Why do people come to work? Why, whether inside or outside a workplace, are people looking to you for leadership? 

Research has proven that “money” and “more money” are not the most effective incentives to keep employees motivated, productive, and loyal. In every leadership role, you should be the one who knows what makes people feel appreciated, because that’s the key to their overall satisfaction and alignment with you and your goals. 

Perhaps you’ve read the excellent book by Gary Chapman, The Five Love Languages: How to Express Heartfelt Commitment to Your Mate.

Recently I attended a wedding where the priest quoted from that book. It was perfect advice for the bride and groom. In fact, he said he gives a copy to every couple he counsels. I love the way the book explains the distinctions which empower people to express themselves in a way that the other person can receive and take it in. I love it when intention and communication come together. 

Intention and communication are the bread and butter of every leadership role. And the toast that a leader needs to give to each person he or she leads is one that effectively communicates appreciation.  

Similar to the “love languages,” but modified appropriately, the languages of appreciation are crucial for effective leadership. If you don’t have the distinctions and also realize that each person has their own language of appreciation, you will err on the side of always defaulting your own version. If “Acts of Service” make you feel appreciated, you will pitch in and help colleagues, go the extra mile to be of service where it seems wanted and needed. Maybe your efforts will be appreciated, maybe overlooked, perhaps even resented…because it may not be the right language. 

Another pitfall is when you have a blind spot to others because you are only aware of your own language. Someone may be making consistent and overt efforts to show you appreciation, but if they are “speaking” in “Tangible Gifts” or “Words of Affirmation,” you don’t even hear them.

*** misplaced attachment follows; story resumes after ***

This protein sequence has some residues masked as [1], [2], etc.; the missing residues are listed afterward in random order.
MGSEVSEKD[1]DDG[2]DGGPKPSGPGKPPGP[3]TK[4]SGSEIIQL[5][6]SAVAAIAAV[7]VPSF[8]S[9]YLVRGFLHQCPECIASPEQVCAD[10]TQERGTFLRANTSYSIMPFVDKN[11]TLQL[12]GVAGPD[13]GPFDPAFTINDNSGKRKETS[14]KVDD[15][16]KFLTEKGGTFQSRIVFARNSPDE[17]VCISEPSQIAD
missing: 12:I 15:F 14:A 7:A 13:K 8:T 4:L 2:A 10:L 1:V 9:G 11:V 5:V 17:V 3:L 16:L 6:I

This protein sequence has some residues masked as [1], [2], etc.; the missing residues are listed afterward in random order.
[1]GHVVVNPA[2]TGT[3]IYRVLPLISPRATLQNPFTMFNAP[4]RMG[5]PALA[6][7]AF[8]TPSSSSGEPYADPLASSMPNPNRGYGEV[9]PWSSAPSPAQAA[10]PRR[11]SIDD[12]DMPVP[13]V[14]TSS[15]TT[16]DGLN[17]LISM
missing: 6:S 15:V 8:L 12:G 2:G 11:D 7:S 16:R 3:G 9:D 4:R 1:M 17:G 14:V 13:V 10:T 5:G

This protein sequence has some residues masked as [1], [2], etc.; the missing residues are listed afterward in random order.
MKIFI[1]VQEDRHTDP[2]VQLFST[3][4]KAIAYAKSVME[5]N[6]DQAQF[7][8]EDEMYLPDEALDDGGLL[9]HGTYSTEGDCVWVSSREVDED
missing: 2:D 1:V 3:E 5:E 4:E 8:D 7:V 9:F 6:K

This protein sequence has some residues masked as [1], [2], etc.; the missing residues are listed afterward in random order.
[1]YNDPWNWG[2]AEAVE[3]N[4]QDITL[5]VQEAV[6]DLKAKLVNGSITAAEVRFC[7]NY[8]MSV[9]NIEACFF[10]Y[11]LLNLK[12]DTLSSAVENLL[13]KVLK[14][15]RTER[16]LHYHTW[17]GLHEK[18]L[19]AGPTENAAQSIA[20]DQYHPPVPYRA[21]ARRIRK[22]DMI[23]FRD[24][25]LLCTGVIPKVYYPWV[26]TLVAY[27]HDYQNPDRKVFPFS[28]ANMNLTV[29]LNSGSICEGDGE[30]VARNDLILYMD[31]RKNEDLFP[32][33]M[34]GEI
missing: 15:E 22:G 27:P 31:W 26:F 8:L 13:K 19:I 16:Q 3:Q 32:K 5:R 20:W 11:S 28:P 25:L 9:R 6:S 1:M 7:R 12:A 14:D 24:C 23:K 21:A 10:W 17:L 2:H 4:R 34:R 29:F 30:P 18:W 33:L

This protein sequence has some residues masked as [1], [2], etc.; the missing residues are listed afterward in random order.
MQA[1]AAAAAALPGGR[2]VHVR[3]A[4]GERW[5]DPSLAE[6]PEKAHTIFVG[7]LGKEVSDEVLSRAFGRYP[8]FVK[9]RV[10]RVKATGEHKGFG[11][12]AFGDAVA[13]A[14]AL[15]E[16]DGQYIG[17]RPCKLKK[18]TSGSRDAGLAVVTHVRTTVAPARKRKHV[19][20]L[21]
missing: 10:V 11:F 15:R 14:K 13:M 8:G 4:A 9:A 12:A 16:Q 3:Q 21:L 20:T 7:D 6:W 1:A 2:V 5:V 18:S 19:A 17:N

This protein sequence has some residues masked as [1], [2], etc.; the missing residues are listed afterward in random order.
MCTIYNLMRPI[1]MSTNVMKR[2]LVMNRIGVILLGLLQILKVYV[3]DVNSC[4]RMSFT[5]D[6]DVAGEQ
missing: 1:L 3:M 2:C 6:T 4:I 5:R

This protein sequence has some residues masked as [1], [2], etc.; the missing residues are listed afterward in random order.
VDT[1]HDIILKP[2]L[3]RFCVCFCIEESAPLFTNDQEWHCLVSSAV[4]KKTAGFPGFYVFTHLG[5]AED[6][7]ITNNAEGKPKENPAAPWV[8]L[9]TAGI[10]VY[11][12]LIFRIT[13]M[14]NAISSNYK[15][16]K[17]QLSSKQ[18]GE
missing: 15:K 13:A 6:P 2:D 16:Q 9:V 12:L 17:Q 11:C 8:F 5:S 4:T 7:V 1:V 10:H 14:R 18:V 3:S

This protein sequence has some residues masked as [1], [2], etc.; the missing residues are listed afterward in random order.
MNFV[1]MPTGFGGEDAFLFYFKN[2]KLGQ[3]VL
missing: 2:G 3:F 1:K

The overall theme of The 5 Languages of Appreciation in the Workplace: Empowering Organizations by Encouraging People, according to Chapman and White, is: We believe that people in the workplace need to feel appreciated in order for them to enjoy their job, do their best work, and continue working over the long haul. 

The book not only distinguishes how people have different languages of appreciation, it covers subcategories and makes learning/using these languages very, very practical. “Quality Time” for one employee may look like having 5 minutes of your individual and focused attention; for another whose language is also “Quality Time,” they prefer a regular small group discussion led by their department manager. 

Read the book and think about your own language of appreciation. Then give a copy to those who you’d like to see improving their communication, while at the same time becoming happier in their role.

Wondering about writing your own breakthrough book? Let’s have a conversation about how to get there.

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